Snowflake's finding NeMo to train custom AI models

Submerge an Nvidia LLM 20,000 leagues under the data lake

Snowflake Summit Nvidia and cloud data warehouse company Snowflake have teamed up to help organizations build and train their own custom AI models using data they have stored within Snowflake's platform.

Announced at the Snowflake Summit in Las Vegas, the move will see Nvidia's NeMo framework for developing large language models (LLMs) integrated with Snowflake to allow companies to use the data in their Snowflake accounts to make custom LLMs for generative AI services, with chatbots, search and summarization listed as potential uses.

One of the advantages of this that is being touted by the two companies is that customers can build or customize LLMs without having to move their data, which means that any sensitive information can remain safely stored within the Snowflake platform.

However, Snowflake is provided as a self-managed service that customers deploy to a cloud host of their choice, and as NeMo has been developed to take advantage of Nvidia's GPU hardware to accelerate the AI processing, this requires customers to ensure that their cloud provider supports GPU-enabled instances to make this all possible.

It also isn't clear if NeMo is being made a standard part of Snowflake, or if the two will have to be licensed as separate packages. We will update this article if we get an answer.

This new partnership is unashamedly jumping on the LLM bandwagon following the surge of interest in generative AI models caused by ChatGPT, dubbed the "the iPhone moment of AI" by Nvidia CEO Jensen Huang.

But according to Nvidia VP for Enterprise Computing Manuvir Das, what this partnership with Snowflake allows is for LLMs to be endowed with the skills needed for such AI algorithms to fulfill their function within an organization.

"A large language model is basically trained with a lot of data from the internet. And then it is endowed with certain skills. And you can really think of that LLM as like a professional employee in a company. And a professional employee has two things at their disposal. One, they have a lot of knowledge that they've acquired, and the other is they have a set of skills, things they know how to do," Das said.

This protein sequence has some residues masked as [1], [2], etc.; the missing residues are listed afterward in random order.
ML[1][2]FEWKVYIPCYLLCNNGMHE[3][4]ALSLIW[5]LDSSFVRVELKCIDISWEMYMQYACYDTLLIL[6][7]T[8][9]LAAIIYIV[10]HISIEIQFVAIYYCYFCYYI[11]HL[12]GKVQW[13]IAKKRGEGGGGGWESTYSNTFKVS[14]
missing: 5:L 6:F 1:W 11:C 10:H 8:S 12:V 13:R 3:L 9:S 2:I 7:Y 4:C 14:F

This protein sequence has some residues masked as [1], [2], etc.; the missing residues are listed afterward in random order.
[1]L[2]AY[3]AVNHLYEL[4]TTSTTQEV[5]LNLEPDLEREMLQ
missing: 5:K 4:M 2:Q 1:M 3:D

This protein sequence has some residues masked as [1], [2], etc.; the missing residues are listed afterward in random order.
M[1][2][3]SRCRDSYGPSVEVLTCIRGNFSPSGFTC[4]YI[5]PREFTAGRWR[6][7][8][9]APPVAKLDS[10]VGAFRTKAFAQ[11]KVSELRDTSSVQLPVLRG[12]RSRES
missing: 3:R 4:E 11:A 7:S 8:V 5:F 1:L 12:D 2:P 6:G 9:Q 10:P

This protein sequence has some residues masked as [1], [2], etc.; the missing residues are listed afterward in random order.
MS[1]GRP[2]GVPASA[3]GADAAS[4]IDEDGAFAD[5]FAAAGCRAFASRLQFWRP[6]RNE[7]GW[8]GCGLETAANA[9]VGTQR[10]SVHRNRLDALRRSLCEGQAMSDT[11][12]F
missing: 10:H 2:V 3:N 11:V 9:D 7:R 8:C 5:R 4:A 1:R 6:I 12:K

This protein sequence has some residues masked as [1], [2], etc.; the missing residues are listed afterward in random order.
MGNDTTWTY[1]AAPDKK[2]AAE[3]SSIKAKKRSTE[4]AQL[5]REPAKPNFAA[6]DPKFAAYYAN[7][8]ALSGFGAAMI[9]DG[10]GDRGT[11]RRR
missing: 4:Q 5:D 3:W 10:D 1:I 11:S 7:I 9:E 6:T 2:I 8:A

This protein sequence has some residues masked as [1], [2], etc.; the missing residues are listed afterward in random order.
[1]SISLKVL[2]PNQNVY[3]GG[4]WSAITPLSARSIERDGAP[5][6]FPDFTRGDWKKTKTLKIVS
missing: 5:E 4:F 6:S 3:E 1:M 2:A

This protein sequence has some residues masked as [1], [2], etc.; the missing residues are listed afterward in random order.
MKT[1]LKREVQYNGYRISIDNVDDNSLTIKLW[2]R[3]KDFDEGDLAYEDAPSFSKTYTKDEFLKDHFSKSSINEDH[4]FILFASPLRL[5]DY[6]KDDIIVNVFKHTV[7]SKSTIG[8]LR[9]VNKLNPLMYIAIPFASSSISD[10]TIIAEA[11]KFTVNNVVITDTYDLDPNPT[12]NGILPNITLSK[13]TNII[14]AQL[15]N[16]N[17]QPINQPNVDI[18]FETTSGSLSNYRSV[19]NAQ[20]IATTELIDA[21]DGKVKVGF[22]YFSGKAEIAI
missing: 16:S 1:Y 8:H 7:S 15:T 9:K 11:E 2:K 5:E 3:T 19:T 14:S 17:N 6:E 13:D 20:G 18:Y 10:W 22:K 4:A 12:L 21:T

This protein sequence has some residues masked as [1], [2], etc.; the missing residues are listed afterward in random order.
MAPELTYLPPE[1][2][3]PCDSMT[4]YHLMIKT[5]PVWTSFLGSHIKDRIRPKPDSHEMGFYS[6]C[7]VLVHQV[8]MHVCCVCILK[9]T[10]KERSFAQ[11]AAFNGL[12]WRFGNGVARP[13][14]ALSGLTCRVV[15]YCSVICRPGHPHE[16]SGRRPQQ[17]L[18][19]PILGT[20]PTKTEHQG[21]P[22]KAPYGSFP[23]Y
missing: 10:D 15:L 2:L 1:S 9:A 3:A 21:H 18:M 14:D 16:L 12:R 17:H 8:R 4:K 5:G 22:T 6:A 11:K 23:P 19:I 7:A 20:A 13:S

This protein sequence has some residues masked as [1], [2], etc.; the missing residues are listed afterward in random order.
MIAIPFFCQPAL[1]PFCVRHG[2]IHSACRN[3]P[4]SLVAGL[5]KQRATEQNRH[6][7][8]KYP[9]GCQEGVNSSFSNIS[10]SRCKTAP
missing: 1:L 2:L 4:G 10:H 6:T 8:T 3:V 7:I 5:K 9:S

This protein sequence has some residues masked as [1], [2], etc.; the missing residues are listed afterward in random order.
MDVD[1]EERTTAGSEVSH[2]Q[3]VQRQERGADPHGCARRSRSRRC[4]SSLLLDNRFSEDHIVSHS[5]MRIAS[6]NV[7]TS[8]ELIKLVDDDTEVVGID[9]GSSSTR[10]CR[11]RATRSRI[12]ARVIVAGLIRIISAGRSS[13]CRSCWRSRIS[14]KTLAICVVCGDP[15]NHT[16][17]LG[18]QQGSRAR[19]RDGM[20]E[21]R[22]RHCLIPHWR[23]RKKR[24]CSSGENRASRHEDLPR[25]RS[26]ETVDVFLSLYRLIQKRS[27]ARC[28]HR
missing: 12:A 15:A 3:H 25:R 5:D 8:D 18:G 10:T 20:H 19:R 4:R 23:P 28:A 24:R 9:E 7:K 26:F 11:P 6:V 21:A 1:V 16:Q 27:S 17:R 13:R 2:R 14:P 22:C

"So when you take an LLM, essentially, it's like having a new hire into your company, a student straight out of Harvard, for example.

"If you think about it from the company's point of view, you would really like to have not just this new hire, but an employee who's got 20 years of experience of working at your company. They know about the business of your company, they know about the customers, previous interactions with customers, they have access to databases, they have all of that knowledge."

Inserting the model making engine that is NeMo into Snowflake is intended to let customers take foundation models, and train them and fine tune them with the data that they have in their Snowflake Data Cloud so they gain those skills, or they can just start from the ground up and train a model from scratch, Nvidia said. Either way, they end up with a model unique to them that is also stored in Snowflake.

The NeMo framework features pre-packaged scripts and reference examples, and also provides a library of foundation models that have been pre-trained by Nvidia, according to Das.

Snowflake chairman and CEO Frank Slootman said in a statement that the partnership brings Nvidia's machine learning capabilities to the vast volumes of proprietary and structured enterprise data stored by Snowflake users, which he described as "a new frontier to bringing unprecedented insights, predictions and prescriptions to the global world of business." ®

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